It feels like the only thing that we're talking about in the tech world recently are Large Language Models. They've created many conversations, both positive and negative. In this Blog, I’d like to look a bit deeper at how LLMs work and what they can do (including the effort to achieve this) and what they can’t.
What are Large Language Models and where did they come from?
One example is GPT4, a large language model built by OpenAI. OpenAI is backed by several high-profile investors related to LinkedIn, PayPal, Microsoft, and Infosys.
The hysteria and excitement this specific model caused is due to its ability to create meaningful, audience-specific, and grammatically correct text from a defined data set (in the free version: the Web) from just a few keywords. This makes it interesting for all kinds of use cases that are related to user assistance and user enablement in general, and questions like “Will we still need technical writers?” are frequently asked.
Large Language Model (LLM) origins
Definition of LLM from Techopedia
A large language model (LLM) is a type of machine learning model that can perform a variety of natural language processing (NLP) tasks, including generating and classifying text, answering questions in a conversational manner, and translating text from one language to another.
The British science fiction writer and futurist, Arthur C. Clarke, formulated three laws. The third law is: “Any sufficiently advanced technology is indistinguishable from magic.”
Are LLMs magical? Let’s have a closer look.
Large language models are based on generative AI - algorithms that can generate new content such as audio, code, images, text, videos in response to user prompts. This creates possibilities like writing and debugging code, writing texts, composing songs and music, answering questions, and so on.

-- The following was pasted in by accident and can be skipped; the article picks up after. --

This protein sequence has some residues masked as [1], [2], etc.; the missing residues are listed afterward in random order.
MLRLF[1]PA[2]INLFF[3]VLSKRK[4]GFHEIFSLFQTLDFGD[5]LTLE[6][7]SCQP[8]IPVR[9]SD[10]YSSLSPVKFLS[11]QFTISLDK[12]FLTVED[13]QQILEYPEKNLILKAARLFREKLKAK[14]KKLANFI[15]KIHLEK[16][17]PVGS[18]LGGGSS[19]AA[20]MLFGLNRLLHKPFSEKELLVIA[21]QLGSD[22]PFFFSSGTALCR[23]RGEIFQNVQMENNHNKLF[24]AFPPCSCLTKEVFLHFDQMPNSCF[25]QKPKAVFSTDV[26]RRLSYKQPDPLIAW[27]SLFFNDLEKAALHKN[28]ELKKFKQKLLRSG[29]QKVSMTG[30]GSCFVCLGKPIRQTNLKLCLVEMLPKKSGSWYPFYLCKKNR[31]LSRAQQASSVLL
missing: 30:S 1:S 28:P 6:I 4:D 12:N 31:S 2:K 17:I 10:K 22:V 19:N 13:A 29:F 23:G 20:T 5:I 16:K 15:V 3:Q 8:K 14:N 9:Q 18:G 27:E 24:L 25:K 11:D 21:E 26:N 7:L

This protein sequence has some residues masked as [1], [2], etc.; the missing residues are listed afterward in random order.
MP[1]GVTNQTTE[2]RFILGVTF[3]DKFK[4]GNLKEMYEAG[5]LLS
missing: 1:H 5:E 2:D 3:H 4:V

The OpenAI model was pretrained on billions of words and uses complex mathematical techniques to learn the patterns and relationships of language data. This was done on a generic dataset, the GPT language model, followed by finetuning where the model is trained on a smaller, task-specific dataset for text-based conversation.
The first phase of training is supervised by humans providing the model with conversations. The second phase is reinforcement training based on human feedback by ranking the responses from the model. The model is then trained in multiple iterations.
To sum it up, the capabilities we see from LLMs don’t come for free. The models need input and finetuning. But if this is done properly, LLMs can support both the enablement of users working on software tasks and the authors who create the enablement content in several ways.
Possible scenarios to use LLM in Technical Communication
Let’s take an abstract view on possible use cases for LLMs in technical communication.
LLMs can be…
- used to automate the process of generating reports, summaries, and other technical documents.
- used to provide real-time feedback on writing.
- trained to understand the context of written text, improving the accuracy and efficiency of technical communication.
- used to provide insights and analytics on technical communication, helping to identify trends and patterns and improve the quality of technical communication.
- used to analyze customer feedback and support tickets, providing insights into customers’ needs and helping to improve product documentation and support materials.
Will LLMs take over from authors and create the content themselves?
In short, no. LLMs will be able to provide valuable assistance for authors, especially for tedious tasks and quality assurance but will never be able to fully replace authors. To provide meaningful and reliable results, the corpus on which the LLMs are trained needs to be of high quality. Generating text based on generated text will eventually cause similar results as we get when we play the game "telephone".
But will LLMs change the way authors work?
Yes, absolutely. Innovations and new technologies have always influenced the way we work. This should be nothing new to everyone working in the software industry.
So, what does this mean for authors?
It’s important that we shape the way this new technology affects our work. Let’s be open and see the opportunities. Take the example of short descriptions in DITA topics. The short description is important. But who really likes writing them? They’re meaningful, but very short summaries of the topic’s content. This is something LLMs excel at. Let them do it and save your time for more valuable tasks.
There are many more examples where LLMs and their capabilities can make the authors’ lives easier and support the users relying on our help to accomplish their work.
As we continue to explore the opportunities within the technical communications world for LLM, stay tuned for more blogs on this topic.
Have you got ideas about how we can take advantage of LLMs?